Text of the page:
We are so used to the Christmas accounts in the Bible, and portrayed in numerous other ways, that it is easy to forget how astonishing that first Christmas was and is to this day. One can only imagine what it was like when, on that first Christmas Day, humble shepherds went forth into the small town of Bethlehem (which probably had about 500 to 1000 people) and proclaimed the glorious message that the long-awaited Messiah had been born to them, in the most unexpected way, in a stable nearby to a young unknown couple supported by a carpenter’s salary. They would not have been surprised that God sent angels to announce this wondrous news; but the idea that angels gave this message, not to the prestigious classes, but to shepherds would have seemed almost beyond belief.

At about the same time, in Jerusalem, magi from the East arrived and told those who were rich and powerful that the long-awaited king had been born in their land. The people would not be surprised to have a message conveyed by the rulers and scholars. But these magi were foreigners and outside of the covenant; these were not the people who, according to popular opinion, should have received the commission to teach the citizens of Jerusalem; it should have been the other way around.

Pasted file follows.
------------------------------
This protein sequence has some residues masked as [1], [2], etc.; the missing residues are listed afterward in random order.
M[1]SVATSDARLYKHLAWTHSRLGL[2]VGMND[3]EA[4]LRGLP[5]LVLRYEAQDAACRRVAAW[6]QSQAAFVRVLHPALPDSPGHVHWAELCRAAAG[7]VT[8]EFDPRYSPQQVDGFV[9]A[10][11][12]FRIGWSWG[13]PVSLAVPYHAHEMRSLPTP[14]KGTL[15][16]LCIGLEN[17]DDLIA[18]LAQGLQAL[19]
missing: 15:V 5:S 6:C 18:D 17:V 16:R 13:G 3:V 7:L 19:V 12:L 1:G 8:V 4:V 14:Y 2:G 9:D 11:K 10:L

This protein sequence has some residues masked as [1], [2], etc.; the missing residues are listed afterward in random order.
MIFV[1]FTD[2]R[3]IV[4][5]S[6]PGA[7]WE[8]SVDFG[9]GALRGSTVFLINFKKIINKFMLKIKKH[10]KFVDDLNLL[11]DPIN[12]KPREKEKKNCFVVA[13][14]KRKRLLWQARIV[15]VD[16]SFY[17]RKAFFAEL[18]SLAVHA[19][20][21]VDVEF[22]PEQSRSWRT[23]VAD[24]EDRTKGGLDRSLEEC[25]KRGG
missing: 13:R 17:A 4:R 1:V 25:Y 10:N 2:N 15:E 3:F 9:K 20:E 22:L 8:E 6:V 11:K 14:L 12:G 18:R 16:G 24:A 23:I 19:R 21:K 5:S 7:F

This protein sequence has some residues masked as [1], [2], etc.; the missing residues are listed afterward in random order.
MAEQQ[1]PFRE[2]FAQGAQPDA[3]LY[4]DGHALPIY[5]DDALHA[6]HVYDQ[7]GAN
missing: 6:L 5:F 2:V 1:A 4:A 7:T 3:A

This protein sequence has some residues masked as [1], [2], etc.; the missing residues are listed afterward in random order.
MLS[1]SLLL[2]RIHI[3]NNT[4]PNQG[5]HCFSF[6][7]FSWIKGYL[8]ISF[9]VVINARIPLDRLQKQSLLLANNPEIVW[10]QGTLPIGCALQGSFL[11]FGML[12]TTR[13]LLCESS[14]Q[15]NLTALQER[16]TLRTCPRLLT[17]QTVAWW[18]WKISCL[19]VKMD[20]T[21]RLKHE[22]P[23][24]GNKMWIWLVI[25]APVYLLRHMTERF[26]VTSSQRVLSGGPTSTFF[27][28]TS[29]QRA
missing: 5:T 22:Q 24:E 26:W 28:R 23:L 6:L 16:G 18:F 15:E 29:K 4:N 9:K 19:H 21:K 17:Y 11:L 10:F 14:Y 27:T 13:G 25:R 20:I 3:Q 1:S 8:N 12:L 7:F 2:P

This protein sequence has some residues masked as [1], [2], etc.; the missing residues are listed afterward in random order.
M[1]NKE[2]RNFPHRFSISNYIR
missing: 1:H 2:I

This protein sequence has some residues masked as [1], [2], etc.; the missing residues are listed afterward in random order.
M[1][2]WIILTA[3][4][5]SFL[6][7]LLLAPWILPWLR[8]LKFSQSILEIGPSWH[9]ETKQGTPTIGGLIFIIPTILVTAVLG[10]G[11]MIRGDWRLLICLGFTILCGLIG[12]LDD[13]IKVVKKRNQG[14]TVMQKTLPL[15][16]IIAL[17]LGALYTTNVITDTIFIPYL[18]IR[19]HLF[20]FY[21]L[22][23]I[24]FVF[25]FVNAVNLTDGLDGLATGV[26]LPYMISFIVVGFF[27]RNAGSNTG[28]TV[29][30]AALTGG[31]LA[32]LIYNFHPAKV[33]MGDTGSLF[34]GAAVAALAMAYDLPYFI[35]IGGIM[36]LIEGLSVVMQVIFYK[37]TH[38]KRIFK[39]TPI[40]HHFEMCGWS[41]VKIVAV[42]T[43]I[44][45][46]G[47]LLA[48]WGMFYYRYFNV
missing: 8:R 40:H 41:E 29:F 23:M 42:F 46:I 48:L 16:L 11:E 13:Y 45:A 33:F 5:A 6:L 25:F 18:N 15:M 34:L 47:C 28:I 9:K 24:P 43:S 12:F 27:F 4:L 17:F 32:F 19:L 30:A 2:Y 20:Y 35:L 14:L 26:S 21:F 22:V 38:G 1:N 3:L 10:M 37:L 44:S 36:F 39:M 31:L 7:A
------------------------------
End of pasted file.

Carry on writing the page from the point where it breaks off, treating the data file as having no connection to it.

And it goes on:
In Jerusalem, the reaction was largely either of hostility to a rival power, as with Herod, or apparent indifference, as with the scholars. One can imagine that in Bethlehem, some people were skeptical about the messages of the shepherds. But other villagers would have rejoiced at the wondrous occasion. Upon reflection, they may also have been repentant, knowing that their town had initially brushed aside the Messiah. And at least some people reached out to assist the new family, and thus (whether they knew it or not) were advancing the salvation of humanity.
Christ comes to us now, as He came to Bethlehem 2000 years ago. And we must choose whether we will recognize Him and celebrate His presence in ways the world does not understand, in the faith-filled home, at honorable and dedicated labor, in the quiet of reflection, in the poor and abandoned, under the appearance of bread and wine.

If we so welcome Christ, as Mary, Joseph, the shepherds, the Magi and the more holy citizens of Bethlehem did long ago, then we will make of our homes and communities new Bethlehems, places where the love of God dwells on earth.